I'm doing a question which has lead to this statement which I'm trying to prove (I think this is correct):
If m,n are positive integers and , are sequences of positive integers with distinct and for all
then there exists an and a such that
or .
It looks like I need to use induction to prove this. The case n=1,m=1 is clearly true so assume true for n=p, m=q. The case n=p+1, m=q+1 gives the equation
but I'm not sure where to go from here. Can someone help?

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 01022010 21:46
Last edited by 0); 01022010 at 22:07. 
DFranklin
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 01022010 21:52
I don't see that the case n=m=1 is true.
Take x_1 = x_2 = 1, y_1 = y_2 = 2
For what k is x_k = m+1? 
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 01022010 21:56
(Original post by DFranklin)
I don't see that the case n=m=1 is true.
Take x_1 = x_2 = 1, y_1 = y_2 = 2
For what k is x_k = m+1? 
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 01022010 22:05
I've also edited my OP to use 'or' instead of 'and'. I think (hope) it's correct now.

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 01022010 22:13
If all the x_i are distinct, and you have mn+1 of them, then at least one x_i >= mn+1 (pigeonhole) and so x_i >= m+1.
(I suspect you are still not asking the right question...) 
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 01022010 22:20
(Original post by DFranklin)
If all the x_i are distinct, and you have mn+1 of them, then at least one x_i >= mn+1 (pigeonhole) and so x_i >= m+1.
(I suspect you are still not asking the right question...)
Prove that in any sequence of distinct real numbers, there are either numbers (not necessarily consecutive) that occur in increasing order, or that occur in decreasing order.
For each , I set the pair as the longest increasing and decreasing subsequences ending with . I then developed the assumptions in my statement (OP) which I thought were correct and then thought that proving the statement would prove the above theorem. 
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 01022010 22:32
I don't see where your assumptions in the OP come from, and (knowing the standard proof of the problem you've just posted), they seem a lot stronger than are usually used to complete the proof. So I am inclined to think you've gone wrong somewhere, to be honest.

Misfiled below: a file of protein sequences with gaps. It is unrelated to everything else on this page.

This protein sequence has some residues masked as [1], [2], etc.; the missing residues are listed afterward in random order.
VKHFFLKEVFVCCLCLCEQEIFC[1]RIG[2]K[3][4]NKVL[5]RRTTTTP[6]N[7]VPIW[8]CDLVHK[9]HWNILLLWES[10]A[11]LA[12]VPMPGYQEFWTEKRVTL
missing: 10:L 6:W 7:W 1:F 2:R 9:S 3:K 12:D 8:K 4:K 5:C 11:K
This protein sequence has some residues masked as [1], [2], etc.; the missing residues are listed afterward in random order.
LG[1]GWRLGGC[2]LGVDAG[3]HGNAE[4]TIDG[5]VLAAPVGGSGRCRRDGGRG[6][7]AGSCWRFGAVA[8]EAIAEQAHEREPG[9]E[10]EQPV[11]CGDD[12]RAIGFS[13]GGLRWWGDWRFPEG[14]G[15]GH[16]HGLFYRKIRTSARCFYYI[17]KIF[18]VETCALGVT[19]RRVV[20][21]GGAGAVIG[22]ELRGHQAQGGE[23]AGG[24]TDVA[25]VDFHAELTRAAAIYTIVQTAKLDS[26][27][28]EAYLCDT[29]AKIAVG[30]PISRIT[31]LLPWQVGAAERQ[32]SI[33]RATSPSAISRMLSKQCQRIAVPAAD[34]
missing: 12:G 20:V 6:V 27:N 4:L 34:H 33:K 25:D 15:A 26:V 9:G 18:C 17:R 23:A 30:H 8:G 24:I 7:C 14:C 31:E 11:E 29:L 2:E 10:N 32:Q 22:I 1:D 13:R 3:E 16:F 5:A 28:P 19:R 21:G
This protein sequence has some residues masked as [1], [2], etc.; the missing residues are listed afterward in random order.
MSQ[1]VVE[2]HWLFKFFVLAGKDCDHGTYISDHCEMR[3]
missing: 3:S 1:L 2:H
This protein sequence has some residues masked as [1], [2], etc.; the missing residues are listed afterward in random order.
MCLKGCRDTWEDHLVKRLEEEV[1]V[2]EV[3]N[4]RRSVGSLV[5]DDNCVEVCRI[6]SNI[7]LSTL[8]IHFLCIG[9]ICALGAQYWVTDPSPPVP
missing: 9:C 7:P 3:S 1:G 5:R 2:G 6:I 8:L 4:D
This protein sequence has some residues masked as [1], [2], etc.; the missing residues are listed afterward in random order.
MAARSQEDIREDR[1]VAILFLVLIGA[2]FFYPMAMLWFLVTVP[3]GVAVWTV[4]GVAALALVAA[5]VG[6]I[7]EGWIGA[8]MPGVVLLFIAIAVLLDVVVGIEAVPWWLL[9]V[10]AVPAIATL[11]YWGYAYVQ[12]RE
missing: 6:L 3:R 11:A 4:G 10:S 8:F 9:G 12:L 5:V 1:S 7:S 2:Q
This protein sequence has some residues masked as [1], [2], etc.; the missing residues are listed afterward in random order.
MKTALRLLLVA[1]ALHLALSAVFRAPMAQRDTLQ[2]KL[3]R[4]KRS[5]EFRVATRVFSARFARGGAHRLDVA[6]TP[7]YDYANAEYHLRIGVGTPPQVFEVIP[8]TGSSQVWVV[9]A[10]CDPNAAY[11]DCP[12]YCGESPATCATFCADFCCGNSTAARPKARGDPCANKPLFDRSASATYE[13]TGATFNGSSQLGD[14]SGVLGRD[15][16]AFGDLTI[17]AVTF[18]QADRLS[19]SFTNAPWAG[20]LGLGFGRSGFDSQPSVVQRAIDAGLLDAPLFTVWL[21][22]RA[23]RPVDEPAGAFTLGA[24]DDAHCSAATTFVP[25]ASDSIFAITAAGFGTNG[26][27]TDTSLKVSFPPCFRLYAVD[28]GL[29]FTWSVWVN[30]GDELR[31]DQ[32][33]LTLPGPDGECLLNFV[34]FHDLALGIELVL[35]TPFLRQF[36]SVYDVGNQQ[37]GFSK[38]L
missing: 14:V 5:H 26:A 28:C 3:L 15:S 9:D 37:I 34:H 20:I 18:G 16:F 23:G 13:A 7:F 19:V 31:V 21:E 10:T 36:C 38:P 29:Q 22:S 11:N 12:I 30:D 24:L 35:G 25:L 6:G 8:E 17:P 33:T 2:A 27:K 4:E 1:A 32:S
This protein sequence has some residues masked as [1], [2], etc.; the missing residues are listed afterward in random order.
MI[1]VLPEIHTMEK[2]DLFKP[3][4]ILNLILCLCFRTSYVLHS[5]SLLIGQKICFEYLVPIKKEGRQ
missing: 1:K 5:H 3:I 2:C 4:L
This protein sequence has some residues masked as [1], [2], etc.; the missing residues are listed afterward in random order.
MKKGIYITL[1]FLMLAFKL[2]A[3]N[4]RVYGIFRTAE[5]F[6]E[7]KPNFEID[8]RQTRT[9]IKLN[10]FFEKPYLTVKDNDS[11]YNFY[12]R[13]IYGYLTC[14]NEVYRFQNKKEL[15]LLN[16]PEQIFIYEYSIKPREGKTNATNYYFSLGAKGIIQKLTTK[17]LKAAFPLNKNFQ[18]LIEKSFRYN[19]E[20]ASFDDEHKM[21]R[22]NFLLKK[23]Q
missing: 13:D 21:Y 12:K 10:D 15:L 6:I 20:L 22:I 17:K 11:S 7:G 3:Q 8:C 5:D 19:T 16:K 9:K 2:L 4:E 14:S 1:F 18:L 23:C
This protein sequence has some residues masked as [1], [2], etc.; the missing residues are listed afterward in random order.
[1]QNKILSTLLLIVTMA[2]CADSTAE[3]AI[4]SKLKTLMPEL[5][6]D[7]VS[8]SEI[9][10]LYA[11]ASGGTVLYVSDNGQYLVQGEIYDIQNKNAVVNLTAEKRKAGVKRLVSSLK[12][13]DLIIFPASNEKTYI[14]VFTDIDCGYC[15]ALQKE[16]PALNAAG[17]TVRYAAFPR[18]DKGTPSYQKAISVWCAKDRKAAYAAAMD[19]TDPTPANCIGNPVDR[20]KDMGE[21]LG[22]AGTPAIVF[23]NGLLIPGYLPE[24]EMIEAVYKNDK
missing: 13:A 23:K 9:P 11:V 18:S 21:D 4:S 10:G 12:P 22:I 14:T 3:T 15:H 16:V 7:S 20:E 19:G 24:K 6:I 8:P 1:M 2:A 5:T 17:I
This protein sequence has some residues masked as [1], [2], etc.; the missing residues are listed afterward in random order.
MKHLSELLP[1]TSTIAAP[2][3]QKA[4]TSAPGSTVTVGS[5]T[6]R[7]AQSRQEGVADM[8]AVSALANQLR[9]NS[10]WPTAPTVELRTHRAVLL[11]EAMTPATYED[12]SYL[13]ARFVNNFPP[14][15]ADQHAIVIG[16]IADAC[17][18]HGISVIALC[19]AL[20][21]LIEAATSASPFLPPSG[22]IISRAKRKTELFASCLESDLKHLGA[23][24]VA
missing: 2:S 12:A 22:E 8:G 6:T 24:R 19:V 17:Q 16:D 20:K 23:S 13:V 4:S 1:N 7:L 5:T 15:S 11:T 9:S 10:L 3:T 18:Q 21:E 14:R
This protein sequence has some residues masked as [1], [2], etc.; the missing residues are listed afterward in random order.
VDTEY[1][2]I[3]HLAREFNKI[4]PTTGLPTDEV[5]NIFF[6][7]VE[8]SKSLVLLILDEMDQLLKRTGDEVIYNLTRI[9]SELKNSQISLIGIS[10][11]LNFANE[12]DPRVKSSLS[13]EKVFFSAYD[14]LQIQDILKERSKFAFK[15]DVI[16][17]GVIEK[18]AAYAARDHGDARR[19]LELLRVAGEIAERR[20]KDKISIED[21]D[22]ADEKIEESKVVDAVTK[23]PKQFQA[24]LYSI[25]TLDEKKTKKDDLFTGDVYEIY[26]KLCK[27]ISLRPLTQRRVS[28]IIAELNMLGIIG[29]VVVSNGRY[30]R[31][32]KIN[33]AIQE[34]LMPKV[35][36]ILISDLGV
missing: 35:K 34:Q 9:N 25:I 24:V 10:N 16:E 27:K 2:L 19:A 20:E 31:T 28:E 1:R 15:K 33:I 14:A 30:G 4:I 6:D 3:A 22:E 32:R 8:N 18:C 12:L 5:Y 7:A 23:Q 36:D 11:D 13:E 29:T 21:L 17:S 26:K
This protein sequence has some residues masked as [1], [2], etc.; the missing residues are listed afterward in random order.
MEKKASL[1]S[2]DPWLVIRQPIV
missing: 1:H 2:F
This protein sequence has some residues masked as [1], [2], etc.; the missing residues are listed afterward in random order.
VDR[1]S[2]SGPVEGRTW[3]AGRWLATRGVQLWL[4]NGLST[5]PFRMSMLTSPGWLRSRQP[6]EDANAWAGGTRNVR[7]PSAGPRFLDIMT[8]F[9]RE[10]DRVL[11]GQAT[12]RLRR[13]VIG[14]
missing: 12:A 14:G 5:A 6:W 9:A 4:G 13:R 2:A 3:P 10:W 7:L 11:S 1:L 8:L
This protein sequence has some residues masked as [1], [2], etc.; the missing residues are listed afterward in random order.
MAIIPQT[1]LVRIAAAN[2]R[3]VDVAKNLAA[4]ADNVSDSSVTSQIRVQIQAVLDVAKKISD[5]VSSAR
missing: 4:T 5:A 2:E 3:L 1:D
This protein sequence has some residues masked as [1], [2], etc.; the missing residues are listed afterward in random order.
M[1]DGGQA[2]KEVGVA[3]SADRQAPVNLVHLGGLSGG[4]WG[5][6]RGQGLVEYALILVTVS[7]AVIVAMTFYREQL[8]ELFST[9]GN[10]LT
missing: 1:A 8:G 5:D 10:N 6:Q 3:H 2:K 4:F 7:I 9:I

But if your assumptions are correct, I believe my post #5 is a valid proof. 
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 01022010 22:43
(Original post by DFranklin)
I don't see where your assumptions in the OP come from, and (knowing the standard proof of the problem you've just posted), they seem a lot stronger than are usually used to complete the proof. So I am inclined to think you've gone wrong somewhere, to be honest.
But if your assumptions are correct, I believe my post #5 is a valid proof.
'x_i +y_i =mn+2' came from looking at small values of m and n and noticing that the pairs (x_i,y_i) would be a list of the ways of summing to mn+2 with each (x_i,y_i) appearing once e.g. m=1,n=4 the pairs are
(2,4),(4,2),(1,5),(3,3),(5,1) 
DFranklin
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 01022010 22:53
What you have is close, but not the same. Can you post your hint, using the exact wording?

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 01022010 22:59
(Original post by DFranklin)
What you have is close, but not the same. Can you post your hint, using the exact wording?
Edit: Oh I noticed that I didn't use the word 'lengths' earlier. Is this what you mean by it almost being correct? Sorry about all the mistakes.Last edited by 0); 01022010 at 23:06. 
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 01022010 23:17
In the proof I'm familiar with, x_i is the length of the longest ascending sequence starting with a_i, but y_i is the length of the longest descending sequence ending with a_i. (You can swap ascending and descending etc., but you need one sequence to start with a_i and one to end with a_i).